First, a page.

Engineering for Ethics, Privacy, and Fairness
in Computer Systems
Spring 2022

Description: This course takes a technical approach to understanding ethical issues in the design and implementation of computer systems. Tensions often arise between a computer system's utility and its privacy-invasiveness, between its robustness and its flexibility, and between its ability to leverage existing data and existing data's tendency to encode biases. The course will demonstrate how computer systems can violate individuals' privacy and agency, impact sub-populations in disparate ways, and harm both society and the environment. It will also introduce algorithmic approaches to fairness, privacy, transparency, and explainability in machine learning systems. Through hands-on programming assignments and projects, students will design and implement computer systems that reflect both ethics and privacy by design. They will also wrestle with fundamental questions about who bears responsibility for a system's shortcomings, how to balance different stakeholders' goals, and what societal values computer systems should embed.

Course Staff

Blase Ur

Office Hours

...or by appointment

Course Information

CMSC 25910
CMSC 25900
DATA 25900
Spring 2020 saw the first offering of a new UChicago class --- "Ethics, Fairness, Responsibility, and Privacy in Data Science" --- offered under the course number CMSC 25900. The course was co-created and co-taught by Raul Castro Fernandez and Blase Ur, and it was open to students in both the Data Science and Computer Science programs at UChicago.

Both in the current quarter and moving forward, we are instead offering two distinct, yet related, classes with different target audiences. DATA 25900, taught by Raul Castro Fernandez, focuses on ethical issues in data science. Students pursuing UChicago's Data Science Minor, or who are intending on a career in data science, should take DATA 25900. Programming assignments will be in Python using Jupyter Notebooks, similar to DATA 11800 and 11900. There will also be assigned readings and a final project.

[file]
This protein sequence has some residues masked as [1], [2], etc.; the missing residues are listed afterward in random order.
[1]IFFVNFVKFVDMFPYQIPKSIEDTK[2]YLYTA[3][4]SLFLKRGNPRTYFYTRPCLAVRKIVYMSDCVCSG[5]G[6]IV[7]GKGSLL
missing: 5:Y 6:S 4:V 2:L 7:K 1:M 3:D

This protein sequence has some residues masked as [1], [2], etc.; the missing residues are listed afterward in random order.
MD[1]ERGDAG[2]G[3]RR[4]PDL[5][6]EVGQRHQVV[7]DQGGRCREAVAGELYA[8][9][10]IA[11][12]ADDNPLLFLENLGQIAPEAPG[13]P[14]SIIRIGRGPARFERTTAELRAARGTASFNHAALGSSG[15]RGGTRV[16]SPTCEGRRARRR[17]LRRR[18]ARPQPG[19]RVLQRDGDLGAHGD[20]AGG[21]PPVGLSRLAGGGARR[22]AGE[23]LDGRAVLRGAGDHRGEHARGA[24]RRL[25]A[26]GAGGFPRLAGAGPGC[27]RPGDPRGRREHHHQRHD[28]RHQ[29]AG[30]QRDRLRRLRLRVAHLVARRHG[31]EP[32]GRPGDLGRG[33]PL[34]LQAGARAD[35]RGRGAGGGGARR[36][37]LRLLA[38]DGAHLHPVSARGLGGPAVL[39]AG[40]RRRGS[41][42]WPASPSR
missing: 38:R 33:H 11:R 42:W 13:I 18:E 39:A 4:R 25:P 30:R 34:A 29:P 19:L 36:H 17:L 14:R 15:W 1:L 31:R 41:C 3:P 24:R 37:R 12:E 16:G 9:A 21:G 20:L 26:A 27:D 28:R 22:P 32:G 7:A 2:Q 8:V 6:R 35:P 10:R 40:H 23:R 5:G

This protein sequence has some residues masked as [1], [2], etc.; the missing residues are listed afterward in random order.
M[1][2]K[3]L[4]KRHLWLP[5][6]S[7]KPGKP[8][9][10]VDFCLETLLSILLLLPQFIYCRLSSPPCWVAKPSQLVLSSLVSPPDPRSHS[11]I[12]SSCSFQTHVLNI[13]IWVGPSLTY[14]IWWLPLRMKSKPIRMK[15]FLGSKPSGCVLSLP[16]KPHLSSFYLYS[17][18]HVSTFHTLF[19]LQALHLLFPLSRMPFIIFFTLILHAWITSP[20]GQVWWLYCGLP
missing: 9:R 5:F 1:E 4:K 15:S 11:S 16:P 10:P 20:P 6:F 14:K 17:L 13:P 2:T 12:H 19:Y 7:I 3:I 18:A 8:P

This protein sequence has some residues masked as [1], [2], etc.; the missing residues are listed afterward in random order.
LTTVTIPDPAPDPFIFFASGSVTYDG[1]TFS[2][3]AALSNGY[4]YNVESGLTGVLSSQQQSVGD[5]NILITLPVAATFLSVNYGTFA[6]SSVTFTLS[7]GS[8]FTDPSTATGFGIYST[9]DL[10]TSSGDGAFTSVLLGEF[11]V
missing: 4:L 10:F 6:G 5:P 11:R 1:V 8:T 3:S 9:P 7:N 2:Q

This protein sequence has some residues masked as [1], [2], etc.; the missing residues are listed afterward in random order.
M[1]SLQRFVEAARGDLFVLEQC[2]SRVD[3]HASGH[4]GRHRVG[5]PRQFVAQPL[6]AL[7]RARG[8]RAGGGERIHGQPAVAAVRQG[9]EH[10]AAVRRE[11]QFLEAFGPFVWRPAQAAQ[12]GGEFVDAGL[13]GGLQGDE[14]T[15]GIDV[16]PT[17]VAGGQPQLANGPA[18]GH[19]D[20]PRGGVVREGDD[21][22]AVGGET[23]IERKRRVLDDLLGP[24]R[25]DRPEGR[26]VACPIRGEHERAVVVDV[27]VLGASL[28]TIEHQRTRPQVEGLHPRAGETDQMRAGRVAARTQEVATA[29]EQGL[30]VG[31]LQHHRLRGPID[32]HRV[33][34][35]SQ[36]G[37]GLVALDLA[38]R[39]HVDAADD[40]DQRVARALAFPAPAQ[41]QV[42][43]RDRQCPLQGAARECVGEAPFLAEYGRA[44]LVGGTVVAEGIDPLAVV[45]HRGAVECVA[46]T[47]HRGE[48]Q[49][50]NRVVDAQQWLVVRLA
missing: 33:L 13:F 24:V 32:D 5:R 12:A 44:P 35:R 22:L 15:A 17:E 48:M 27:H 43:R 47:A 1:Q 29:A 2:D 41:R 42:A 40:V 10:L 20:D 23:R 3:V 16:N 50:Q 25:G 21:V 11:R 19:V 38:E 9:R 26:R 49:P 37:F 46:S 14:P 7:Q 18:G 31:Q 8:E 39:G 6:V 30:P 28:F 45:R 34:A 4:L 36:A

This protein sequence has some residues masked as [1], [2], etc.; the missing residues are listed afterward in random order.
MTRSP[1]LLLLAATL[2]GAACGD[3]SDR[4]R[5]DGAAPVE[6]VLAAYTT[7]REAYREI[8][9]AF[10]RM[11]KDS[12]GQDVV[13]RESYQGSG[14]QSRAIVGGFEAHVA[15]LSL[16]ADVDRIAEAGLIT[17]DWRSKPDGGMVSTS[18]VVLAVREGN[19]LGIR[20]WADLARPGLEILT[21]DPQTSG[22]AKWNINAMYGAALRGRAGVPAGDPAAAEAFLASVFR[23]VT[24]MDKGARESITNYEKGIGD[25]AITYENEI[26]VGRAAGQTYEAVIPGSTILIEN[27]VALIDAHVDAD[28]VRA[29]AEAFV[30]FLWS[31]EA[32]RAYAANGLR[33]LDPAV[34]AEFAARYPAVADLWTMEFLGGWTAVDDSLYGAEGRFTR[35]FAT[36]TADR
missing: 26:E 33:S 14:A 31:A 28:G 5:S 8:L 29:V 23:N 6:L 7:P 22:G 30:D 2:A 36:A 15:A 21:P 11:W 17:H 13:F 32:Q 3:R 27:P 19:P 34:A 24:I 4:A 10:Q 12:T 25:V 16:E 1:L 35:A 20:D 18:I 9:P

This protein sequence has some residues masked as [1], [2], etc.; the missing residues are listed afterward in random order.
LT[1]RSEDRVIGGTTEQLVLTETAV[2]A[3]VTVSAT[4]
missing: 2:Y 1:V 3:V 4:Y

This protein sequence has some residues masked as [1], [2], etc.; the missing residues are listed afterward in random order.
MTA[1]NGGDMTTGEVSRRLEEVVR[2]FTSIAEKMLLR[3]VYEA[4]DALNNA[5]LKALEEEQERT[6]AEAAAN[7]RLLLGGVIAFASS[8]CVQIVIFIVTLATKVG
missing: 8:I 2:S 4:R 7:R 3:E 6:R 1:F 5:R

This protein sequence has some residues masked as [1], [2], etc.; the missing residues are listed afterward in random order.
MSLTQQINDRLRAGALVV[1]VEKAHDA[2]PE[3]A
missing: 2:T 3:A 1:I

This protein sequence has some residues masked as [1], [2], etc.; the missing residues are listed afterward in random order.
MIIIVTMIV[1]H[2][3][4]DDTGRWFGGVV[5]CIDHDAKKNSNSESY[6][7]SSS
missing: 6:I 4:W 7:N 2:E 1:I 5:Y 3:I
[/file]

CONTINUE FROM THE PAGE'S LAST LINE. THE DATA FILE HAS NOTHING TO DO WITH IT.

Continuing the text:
CMSC 25910, taught by Blase Ur, instead focuses on ethical issues in the design of computer systems. Students pursuing UChicago's Computer Science Major or Minor, or who are intending on a career as a software engineer, should take CMSC 25910. Programming assignments will be more substantial and will necessitate using a variety of different programming languages. There will also be assigned readings and a final project. Note that CMSC 25910 was offered in Spring 2021 under the old course number (CMSC 25900). To formally change the course title, from Spring 2022 the class is offered in modified form as CMSC 25910.

If you are uncertain whether DATA 25900 or CMSC 25910 is right for you, please write to both Blase and Raul as soon as possible, explaining your background and academic trajectory. We'll be happy to direct you towards the more appropriate course! If you are realizing that you are signed up for the wrong one, again please write to Blase and Raul as soon as possible. Because both classes are currently full, do not drop the class; we will arrange your registration to be transferred to the appropriate section.

Note that students may not take more than one of DATA 25900, CMSC 25900, and CMSC 25910 for credit, even in different quarters. Further note that CMSC 25900/25910 counts for both the Data Science (DS) and Computer Science (CS) programs. In the CS program, CMSC 25900/25910 counts as a CS elective. However, DATA 25900 only counts for the Data Science program; it does not count for the CS program. If you happen to be majoring in CS and minoring in DS, note that a single course cannot count for both your major and your minor.
Prerequisites CMSC 20300 or 20600 or 21800 or 22000 or 22001 or 23000 or 23200 or 23300 or 23320 or 23400 or 23500 or 23900 or 25025 or similar with permission of the instructors. The intent is for you to have taken at least one "systems-focused" CS class following the intro sequence before taking this course.
Lectures There will be 18 lectures during the course. Lectures will be held 3:30p - 4:50p on Tuesdays and Thursdays in Kersten Physics Teaching Center Room 103. Lectures will rely heavily on engaged participation and discussion among students to explore issues of ethics, fairness, privacy, and responsibility. To protect the privacy of students voicing their opinions and to encourage robust discussion, we will not record lectures. If you are required to quarantine due to Covid-19 or a similar situation, let Blase know in advance so that he can livestream that day's lecture on the same Zoom link used for office hours (see Canvas for the link). If we offer you a livestream, you may not record it.